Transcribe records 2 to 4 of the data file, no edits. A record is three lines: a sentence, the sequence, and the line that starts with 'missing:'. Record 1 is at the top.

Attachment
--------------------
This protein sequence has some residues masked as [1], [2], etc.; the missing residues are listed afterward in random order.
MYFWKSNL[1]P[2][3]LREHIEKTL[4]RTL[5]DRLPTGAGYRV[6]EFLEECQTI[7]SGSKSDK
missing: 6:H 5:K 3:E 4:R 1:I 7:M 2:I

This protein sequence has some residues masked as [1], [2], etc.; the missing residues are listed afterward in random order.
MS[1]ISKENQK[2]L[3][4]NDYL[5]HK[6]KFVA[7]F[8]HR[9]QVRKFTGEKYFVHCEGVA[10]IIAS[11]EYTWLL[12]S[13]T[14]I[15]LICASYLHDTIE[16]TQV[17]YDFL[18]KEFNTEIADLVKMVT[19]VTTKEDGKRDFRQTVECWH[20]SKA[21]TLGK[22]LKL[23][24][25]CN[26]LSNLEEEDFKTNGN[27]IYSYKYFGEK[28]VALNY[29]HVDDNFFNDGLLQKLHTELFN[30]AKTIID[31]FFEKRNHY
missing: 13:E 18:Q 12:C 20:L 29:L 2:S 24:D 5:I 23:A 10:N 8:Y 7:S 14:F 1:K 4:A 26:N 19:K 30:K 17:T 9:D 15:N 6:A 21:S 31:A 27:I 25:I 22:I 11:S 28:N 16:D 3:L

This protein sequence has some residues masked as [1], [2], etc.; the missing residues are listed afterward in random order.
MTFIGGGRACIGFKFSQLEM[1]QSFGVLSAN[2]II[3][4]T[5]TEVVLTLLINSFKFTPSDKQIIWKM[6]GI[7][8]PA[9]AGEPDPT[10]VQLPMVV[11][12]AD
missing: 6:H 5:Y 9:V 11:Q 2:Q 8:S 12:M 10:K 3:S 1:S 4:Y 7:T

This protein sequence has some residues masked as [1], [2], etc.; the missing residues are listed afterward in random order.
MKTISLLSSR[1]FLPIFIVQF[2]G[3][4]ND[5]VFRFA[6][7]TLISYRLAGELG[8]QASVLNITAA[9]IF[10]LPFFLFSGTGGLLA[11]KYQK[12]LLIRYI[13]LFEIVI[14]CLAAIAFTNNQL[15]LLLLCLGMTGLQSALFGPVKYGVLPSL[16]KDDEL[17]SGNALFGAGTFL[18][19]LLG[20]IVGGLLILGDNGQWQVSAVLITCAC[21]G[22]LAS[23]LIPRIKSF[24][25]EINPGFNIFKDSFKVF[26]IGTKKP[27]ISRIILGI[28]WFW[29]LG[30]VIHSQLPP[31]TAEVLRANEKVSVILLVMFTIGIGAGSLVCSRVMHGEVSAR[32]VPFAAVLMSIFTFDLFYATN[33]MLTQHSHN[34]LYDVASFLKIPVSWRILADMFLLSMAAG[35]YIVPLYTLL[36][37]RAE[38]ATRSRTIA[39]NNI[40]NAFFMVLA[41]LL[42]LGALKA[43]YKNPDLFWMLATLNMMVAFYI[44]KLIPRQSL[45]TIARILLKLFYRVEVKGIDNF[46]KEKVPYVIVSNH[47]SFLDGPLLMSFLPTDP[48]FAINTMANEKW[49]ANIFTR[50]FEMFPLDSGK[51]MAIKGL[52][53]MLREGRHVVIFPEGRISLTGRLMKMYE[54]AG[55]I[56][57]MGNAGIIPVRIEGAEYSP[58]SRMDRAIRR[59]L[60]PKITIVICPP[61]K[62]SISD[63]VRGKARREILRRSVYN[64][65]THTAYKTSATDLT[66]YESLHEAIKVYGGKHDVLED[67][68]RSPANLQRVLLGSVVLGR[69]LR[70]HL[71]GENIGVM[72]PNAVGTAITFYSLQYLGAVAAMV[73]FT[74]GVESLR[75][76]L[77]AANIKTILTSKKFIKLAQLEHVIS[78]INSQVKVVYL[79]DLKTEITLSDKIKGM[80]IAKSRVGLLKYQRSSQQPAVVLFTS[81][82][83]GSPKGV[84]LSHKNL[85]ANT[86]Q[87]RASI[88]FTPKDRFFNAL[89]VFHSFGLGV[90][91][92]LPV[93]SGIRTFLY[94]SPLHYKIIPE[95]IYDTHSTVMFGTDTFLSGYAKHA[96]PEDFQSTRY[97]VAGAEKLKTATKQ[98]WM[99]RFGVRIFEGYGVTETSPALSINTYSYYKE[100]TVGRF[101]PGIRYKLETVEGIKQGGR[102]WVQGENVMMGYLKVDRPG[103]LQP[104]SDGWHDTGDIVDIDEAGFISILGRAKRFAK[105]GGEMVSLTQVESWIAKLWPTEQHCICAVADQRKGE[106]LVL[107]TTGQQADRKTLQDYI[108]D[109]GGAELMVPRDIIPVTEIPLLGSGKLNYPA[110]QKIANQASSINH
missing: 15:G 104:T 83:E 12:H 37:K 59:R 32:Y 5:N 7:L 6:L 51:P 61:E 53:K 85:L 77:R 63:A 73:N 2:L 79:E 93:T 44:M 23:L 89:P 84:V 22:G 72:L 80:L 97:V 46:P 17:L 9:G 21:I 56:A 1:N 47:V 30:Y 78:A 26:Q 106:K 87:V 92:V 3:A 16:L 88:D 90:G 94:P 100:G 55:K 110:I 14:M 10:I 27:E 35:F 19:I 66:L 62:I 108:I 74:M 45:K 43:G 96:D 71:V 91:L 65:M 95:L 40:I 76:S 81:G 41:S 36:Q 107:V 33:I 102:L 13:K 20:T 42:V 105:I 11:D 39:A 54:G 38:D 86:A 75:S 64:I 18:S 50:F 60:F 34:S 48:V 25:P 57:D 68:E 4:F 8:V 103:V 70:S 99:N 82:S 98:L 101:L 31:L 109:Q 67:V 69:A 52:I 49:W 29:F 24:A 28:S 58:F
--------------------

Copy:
This protein sequence has some residues masked as [1], [2], etc.; the missing residues are listed afterward in random order.
MS[1]ISKENQK[2]L[3][4]NDYL[5]HK[6]KFVA[7]F[8]HR[9]QVRKFTGEKYFVHCEGVA[10]IIAS[11]EYTWLL[12]S[13]T[14]I[15]LICASYLHDTIE[16]TQV[17]YDFL[18]KEFNTEIADLVKMVT[19]VTTKEDGKRDFRQTVECWH[20]SKA[21]TLGK[22]LKL[23][24][25]CN[26]LSNLEEEDFKTNGN[27]IYSYKYFGEK[28]VALNY[29]HVDDNFFNDGLLQKLHTELFN[30]AKTIID[31]FFEKRNHY
missing: 13:E 18:Q 12:C 20:L 29:L 2:S 24:D 5:I 23:A 10:N 8:Y 7:S 14:F 1:K 4:A 26:N 19:K 30:K 17:T 9:D 15:N 6:A 21:S 31:A 27:I 25:I 22:I 11:S 28:N 16:D 3:L

This protein sequence has some residues masked as [1], [2], etc.; the missing residues are listed afterward in random order.
MTFIGGGRACIGFKFSQLEM[1]QSFGVLSAN[2]II[3][4]T[5]TEVVLTLLINSFKFTPSDKQIIWKM[6]GI[7][8]PA[9]AGEPDPT[10]VQLPMVV[11][12]AD
missing: 6:H 5:Y 9:V 11:Q 2:Q 8:S 12:M 10:K 3:S 1:S 4:Y 7:T

This protein sequence has some residues masked as [1], [2], etc.; the missing residues are listed afterward in random order.
MKTISLLSSR[1]FLPIFIVQF[2]G[3][4]ND[5]VFRFA[6][7]TLISYRLAGELG[8]QASVLNITAA[9]IF[10]LPFFLFSGTGGLLA[11]KYQK[12]LLIRYI[13]LFEIVI[14]CLAAIAFTNNQL[15]LLLLCLGMTGLQSALFGPVKYGVLPSL[16]KDDEL[17]SGNALFGAGTFL[18][19]LLG[20]IVGGLLILGDNGQWQVSAVLITCAC[21]G[22]LAS[23]LIPRIKSF[24][25]EINPGFNIFKDSFKVF[26]IGTKKP[27]ISRIILGI[28]WFW[29]LG[30]VIHSQLPP[31]TAEVLRANEKVSVILLVMFTIGIGAGSLVCSRVMHGEVSAR[32]VPFAAVLMSIFTFDLFYATN[33]MLTQHSHN[34]LYDVASFLKIPVSWRILADMFLLSMAAG[35]YIVPLYTLL[36][37]RAE[38]ATRSRTIA[39]NNI[40]NAFFMVLA[41]LL[42]LGALKA[43]YKNPDLFWMLATLNMMVAFYI[44]KLIPRQSL[45]TIARILLKLFYRVEVKGIDNF[46]KEKVPYVIVSNH[47]SFLDGPLLMSFLPTDP[48]FAINTMANEKW[49]ANIFTR[50]FEMFPLDSGK[51]MAIKGL[52][53]MLREGRHVVIFPEGRISLTGRLMKMYE[54]AG[55]I[56][57]MGNAGIIPVRIEGAEYSP[58]SRMDRAIRR[59]L[60]PKITIVICPP[61]K[62]SISD[63]VRGKARREILRRSVYN[64][65]THTAYKTSATDLT[66]YESLHEAIKVYGGKHDVLED[67][68]RSPANLQRVLLGSVVLGR[69]LR[70]HL[71]GENIGVM[72]PNAVGTAITFYSLQYLGAVAAMV[73]FT[74]GVESLR[75][76]L[77]AANIKTILTSKKFIKLAQLEHVIS[78]INSQVKVVYL[79]DLKTEITLSDKIKGM[80]IAKSRVGLLKYQRSSQQPAVVLFTS[81][82][83]GSPKGV[84]LSHKNL[85]ANT[86]Q[87]RASI[88]FTPKDRFFNAL[89]VFHSFGLGV[90][91][92]LPV[93]SGIRTFLY[94]SPLHYKIIPE[95]IYDTHSTVMFGTDTFLSGYAKHA[96]PEDFQSTRY[97]VAGAEKLKTATKQ[98]WM[99]RFGVRIFEGYGVTETSPALSINTYSYYKE[100]TVGRF[101]PGIRYKLETVEGIKQGGR[102]WVQGENVMMGYLKVDRPG[103]LQP[104]SDGWHDTGDIVDIDEAGFISILGRAKRFAK[105]GGEMVSLTQVESWIAKLWPTEQHCICAVADQRKGE[106]LVL[107]TTGQQADRKTLQDYI[108]D[109]GGAELMVPRDIIPVTEIPLLGSGKLNYPA[110]QKIANQASSINH
missing: 15:G 104:T 83:E 12:H 37:K 59:R 32:Y 5:N 7:L 6:L 51:P 61:E 53:K 85:L 77:R 63:A 73:N 2:L 79:E 93:T 44:M 23:L 89:P 84:V 22:G 72:L 80:L 97:V 46:P 17:L 9:G 21:I 56:A 1:N 47:V 30:Y 78:A 26:Q 106:K 87:V 92:V 3:A 16:L 88:D 90:G 94:P 100:G 55:K 110:I 14:M 10:I 27:E 35:F 19:I 66:L 62:I 108:I 74:M 45:K 43:G 96:D 71:V 91:L 65:M 95:L 40:I 76:S 81:G 41:S 36:Q 107:V 33:I 102:L 13:K 20:T 42:V 105:I 11:D 39:A 54:G 38:D 86:A 75:S 64:I 18:S 50:F 60:F 34:S 48:V 25:P 57:D 68:E 4:F 8:V 103:V 70:S 99:N 82:S 98:L 101:L 31:L 109:Q 67:V 69:A 52:I 49:W 29:F 24:A 28:S 58:F